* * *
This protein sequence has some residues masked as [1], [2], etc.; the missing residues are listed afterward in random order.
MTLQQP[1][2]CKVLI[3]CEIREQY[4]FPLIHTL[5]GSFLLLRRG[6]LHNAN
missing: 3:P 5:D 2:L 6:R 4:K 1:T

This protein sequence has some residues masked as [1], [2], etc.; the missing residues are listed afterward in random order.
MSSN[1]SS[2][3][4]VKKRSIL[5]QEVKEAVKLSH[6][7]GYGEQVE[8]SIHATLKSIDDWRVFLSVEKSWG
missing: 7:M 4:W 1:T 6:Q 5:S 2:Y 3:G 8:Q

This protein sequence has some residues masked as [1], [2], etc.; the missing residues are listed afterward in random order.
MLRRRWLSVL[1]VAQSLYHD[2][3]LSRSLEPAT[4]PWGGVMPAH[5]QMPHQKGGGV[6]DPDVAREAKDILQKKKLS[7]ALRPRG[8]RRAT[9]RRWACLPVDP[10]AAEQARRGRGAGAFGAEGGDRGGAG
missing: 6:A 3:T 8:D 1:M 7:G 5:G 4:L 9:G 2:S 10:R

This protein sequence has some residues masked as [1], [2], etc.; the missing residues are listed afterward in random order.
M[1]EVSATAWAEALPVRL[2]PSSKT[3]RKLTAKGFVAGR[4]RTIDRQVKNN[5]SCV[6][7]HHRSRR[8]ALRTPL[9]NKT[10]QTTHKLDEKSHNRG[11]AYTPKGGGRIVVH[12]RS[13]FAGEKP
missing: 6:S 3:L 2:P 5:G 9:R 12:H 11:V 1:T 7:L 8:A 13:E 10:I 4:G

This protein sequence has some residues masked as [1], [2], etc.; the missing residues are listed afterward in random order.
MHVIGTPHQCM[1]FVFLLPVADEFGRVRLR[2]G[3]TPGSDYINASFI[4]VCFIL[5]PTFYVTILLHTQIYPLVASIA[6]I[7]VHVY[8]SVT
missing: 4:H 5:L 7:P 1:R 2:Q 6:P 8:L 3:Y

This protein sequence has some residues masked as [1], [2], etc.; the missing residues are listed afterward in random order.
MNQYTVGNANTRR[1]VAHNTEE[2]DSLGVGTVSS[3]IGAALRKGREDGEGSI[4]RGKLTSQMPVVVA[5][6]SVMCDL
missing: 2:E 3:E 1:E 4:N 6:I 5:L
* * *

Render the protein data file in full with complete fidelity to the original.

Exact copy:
This protein sequence has some residues masked as [1], [2], etc.; the missing residues are listed afterward in random order.
MTLQQP[1][2]CKVLI[3]CEIREQY[4]FPLIHTL[5]GSFLLLRRG[6]LHNAN
missing: 3:P 5:D 2:L 6:R 4:K 1:T

This protein sequence has some residues masked as [1], [2], etc.; the missing residues are listed afterward in random order.
MSSN[1]SS[2][3][4]VKKRSIL[5]QEVKEAVKLSH[6][7]GYGEQVE[8]SIHATLKSIDDWRVFLSVEKSWG
missing: 7:M 4:W 1:T 6:Q 5:S 2:Y 3:G 8:Q

This protein sequence has some residues masked as [1], [2], etc.; the missing residues are listed afterward in random order.
MLRRRWLSVL[1]VAQSLYHD[2][3]LSRSLEPAT[4]PWGGVMPAH[5]QMPHQKGGGV[6]DPDVAREAKDILQKKKLS[7]ALRPRG[8]RRAT[9]RRWACLPVDP[10]AAEQARRGRGAGAFGAEGGDRGGAG
missing: 6:A 3:T 8:D 1:M 7:G 5:G 4:L 9:G 2:S 10:R

This protein sequence has some residues masked as [1], [2], etc.; the missing residues are listed afterward in random order.
M[1]EVSATAWAEALPVRL[2]PSSKT[3]RKLTAKGFVAGR[4]RTIDRQVKNN[5]SCV[6][7]HHRSRR[8]ALRTPL[9]NKT[10]QTTHKLDEKSHNRG[11]AYTPKGGGRIVVH[12]RS[13]FAGEKP
missing: 6:S 3:L 2:P 5:G 9:R 12:H 11:V 1:T 7:L 8:A 13:E 10:I 4:G

This protein sequence has some residues masked as [1], [2], etc.; the missing residues are listed afterward in random order.
MHVIGTPHQCM[1]FVFLLPVADEFGRVRLR[2]G[3]TPGSDYINASFI[4]VCFIL[5]PTFYVTILLHTQIYPLVASIA[6]I[7]VHVY[8]SVT
missing: 4:H 5:L 7:P 1:R 2:Q 6:P 8:L 3:Y

This protein sequence has some residues masked as [1], [2], etc.; the missing residues are listed afterward in random order.
MNQYTVGNANTRR[1]VAHNTEE[2]DSLGVGTVSS[3]IGAALRKGREDGEGSI[4]RGKLTSQMPVVVA[5][6]SVMCDL
missing: 2:E 3:E 1:E 4:N 6:I 5:L